Tue, Oct 23, 2012 - Page 3 News List

Former employee accuses HTC of labor malpractice

By Chris Wang  /  Staff reporter

A man surnamed Chiu, center, holds up a cellphone at a press conference organized by Democratic Progressive Party Legislator Cheng Li-chiun, left, yesterday.

Photo: CNA

A man surnamed Chiu (邱) yesterday accused smartphone manufacturer HTC of illegally laying off hundreds of part-time workers in July.

Chiu was one of hundreds of part-time employees fired without warning by HTC, who never signed contracts with them, he said at a press conference organized by Democratic Progressive Party (DPP) Legislator Cheng Li-chiun (鄭麗君).

HTC recently sent him a text message requesting his emergency recruitment, Chiu said, adding that it made him feel the company thought of him like “human trash, without dignity.”

Chiu said he had worked at the company for nearly one year, for more than 12 hours each day, yet received no severance pay after being let go and did not qualify for unemployment benefits.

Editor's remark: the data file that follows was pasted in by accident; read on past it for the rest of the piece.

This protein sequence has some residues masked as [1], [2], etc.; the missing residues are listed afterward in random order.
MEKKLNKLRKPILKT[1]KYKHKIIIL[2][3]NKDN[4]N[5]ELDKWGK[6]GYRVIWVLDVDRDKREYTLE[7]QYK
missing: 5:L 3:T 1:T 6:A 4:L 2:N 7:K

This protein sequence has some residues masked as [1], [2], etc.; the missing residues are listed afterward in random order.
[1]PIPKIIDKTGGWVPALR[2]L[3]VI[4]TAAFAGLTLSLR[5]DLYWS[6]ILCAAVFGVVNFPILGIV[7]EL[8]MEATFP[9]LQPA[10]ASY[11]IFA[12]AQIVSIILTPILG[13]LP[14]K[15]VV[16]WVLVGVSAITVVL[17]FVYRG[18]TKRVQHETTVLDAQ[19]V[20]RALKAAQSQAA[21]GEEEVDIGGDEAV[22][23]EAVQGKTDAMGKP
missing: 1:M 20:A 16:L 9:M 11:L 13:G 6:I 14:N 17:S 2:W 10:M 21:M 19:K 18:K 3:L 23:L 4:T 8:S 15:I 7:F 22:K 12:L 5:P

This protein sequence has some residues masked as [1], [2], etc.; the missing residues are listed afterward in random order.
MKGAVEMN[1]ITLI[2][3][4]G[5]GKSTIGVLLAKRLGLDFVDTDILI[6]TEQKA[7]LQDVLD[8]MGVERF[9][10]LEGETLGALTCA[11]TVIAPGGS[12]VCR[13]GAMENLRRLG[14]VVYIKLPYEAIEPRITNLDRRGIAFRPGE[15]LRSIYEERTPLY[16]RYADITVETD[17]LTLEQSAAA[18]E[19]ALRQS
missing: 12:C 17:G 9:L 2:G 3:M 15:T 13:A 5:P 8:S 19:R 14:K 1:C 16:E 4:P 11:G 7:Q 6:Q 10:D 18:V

“Why is this company allowed to dismiss part-time workers at will?” he asked.

The company’s conduct has hurt its image as a renowned international brand which values corporate social responsibility, Taiwan Labor Front secretary-general Sun Yu-lien (孫友聯) said.

Cheng said he suspected HTC was abusing cheap labor and part-time hiring since its need for manpower has been obvious, adding that the company had violated the Council Of Labor Affairs’ regulations on part-time employment, which require written contracts for part-time employees and advance notice before said contract is terminated.

The lawmaker said that, as a company backed by the government, HTC should shoulder more social responsibility and the council should investigate temporary employment agencies for conducting illegal hiring practices.

Huang Chi-ya (黃琦雅) of the council’s Department of Labor Relations said HTC had violated Article 16 of the Labor Standards Act (勞動基準法) by not giving Chiu a 10-day notice before firing him and that the council would launch a probe of the company. If violations are proven, the company would be facing a fine up to NT$300,000 (US$10,000).

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